White Flag by Alexis Rhone Fancher
No one paints loneliness like he does. Those half-clad women by the bed, on
the floor, hunched over, staring out the window, in profile or from behind,
always clean lines, such worshipful light. The gas station in the middle of
nowhere, estranged couples on the bright-lit porch after dark. Even the boats
sail alone. And the diners. The hatted strangers, coming on to a redhead, a
moody blonde, all of them losers, all of them desperate for a second chance.
This morning the sunlight pried open my eyes, flooded our bedroom walls. I
sat alone, in profile on our bed in a pink chemise, knees drawn up, arms
crossed over my calves, staring out the window. Desperate for you. No one
paints loneliness like Edward Hopper paints me, missing you, apologies on
my lips. Come back. Stand below my window. Watch me beg for a second
chance. Downturned mouth, teary eyes, parted knees, open thighs, that famous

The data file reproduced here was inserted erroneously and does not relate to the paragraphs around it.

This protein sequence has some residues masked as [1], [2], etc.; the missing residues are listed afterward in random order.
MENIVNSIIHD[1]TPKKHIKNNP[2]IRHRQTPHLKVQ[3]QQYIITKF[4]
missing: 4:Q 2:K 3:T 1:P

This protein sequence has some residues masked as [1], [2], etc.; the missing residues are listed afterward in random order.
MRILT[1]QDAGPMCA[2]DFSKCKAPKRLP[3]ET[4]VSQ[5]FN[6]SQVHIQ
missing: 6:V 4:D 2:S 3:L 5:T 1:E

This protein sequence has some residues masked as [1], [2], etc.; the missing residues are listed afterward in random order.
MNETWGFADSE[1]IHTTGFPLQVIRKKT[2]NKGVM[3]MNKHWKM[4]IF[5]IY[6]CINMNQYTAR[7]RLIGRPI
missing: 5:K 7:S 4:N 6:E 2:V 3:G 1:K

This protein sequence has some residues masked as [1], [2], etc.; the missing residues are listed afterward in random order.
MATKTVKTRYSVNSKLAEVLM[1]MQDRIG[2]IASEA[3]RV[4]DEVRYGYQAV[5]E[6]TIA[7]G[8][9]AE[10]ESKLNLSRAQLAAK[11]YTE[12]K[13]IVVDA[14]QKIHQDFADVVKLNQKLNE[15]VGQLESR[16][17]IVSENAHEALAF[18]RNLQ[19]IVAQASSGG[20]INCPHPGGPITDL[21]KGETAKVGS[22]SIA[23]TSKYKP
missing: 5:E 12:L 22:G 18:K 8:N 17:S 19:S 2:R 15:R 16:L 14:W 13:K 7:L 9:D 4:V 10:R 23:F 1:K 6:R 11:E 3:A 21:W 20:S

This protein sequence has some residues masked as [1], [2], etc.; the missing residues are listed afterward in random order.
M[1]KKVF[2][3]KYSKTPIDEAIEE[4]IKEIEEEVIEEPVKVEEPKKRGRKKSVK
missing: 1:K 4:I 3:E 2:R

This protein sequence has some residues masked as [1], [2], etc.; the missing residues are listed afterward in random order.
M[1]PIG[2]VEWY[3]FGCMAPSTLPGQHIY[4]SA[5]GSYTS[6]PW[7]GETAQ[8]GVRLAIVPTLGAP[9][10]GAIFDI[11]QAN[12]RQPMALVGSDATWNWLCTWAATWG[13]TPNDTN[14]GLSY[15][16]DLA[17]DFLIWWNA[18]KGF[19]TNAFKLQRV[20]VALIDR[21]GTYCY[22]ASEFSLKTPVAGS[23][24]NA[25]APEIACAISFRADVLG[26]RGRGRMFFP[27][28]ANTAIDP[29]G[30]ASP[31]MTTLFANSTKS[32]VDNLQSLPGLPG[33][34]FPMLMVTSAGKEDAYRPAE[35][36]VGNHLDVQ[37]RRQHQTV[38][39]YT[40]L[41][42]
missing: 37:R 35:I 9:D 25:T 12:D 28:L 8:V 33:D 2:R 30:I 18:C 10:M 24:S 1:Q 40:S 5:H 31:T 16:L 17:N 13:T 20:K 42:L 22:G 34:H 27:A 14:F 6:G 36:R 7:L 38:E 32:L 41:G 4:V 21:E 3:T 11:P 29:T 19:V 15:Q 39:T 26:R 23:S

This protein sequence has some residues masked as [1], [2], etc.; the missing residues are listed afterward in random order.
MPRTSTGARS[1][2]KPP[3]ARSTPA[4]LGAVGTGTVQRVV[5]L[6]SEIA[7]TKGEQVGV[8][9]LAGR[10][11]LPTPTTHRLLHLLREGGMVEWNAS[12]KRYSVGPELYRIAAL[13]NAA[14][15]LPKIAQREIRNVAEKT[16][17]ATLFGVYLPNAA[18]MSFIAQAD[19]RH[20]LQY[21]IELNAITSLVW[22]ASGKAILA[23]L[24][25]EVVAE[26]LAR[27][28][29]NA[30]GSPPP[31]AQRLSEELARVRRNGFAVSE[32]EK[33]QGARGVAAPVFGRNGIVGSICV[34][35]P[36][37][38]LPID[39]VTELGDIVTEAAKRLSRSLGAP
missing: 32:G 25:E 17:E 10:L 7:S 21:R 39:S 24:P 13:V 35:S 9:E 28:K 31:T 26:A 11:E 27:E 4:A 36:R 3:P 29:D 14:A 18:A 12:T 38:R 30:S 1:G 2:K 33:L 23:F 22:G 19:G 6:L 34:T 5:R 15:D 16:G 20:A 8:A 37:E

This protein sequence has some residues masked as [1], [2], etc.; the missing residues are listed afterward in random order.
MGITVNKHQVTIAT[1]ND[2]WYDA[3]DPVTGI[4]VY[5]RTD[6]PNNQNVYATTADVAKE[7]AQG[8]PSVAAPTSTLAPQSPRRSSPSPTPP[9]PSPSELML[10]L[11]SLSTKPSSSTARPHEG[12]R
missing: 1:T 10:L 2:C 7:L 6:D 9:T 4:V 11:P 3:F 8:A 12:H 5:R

shaft of Hopper light a white flag, if only you could see.
Alexis Rhone Fancher
This poem was first published in H_NGM_N.
Alexis Rhone Fancher’s poem, “when I turned fourteen, my mother’s sister took me to lunch
and said:” was chosen by Edward Hirsch for inclusion in The Best American Poetry of 2016.
Find her poems in Rattle, The MacGuffin, Slipstream, Wide Awake: Poets of Los Angeles,
Hobart, Chiron Review, Quaint, Fjords Review, Broadzine,Cleaver and elsewhere. She’s the
author of How I Lost My Virginity To Michael Cohen, (Sybaritic Press, 2014) and State of Grace:
The Joshua Elegies, (KYSO Flash Press, 2015). Since 2013 Alexis has been nominated for 7
Pushcart Prizes and 4 Best of the Net Awards. www.alexisrhonefancher.com
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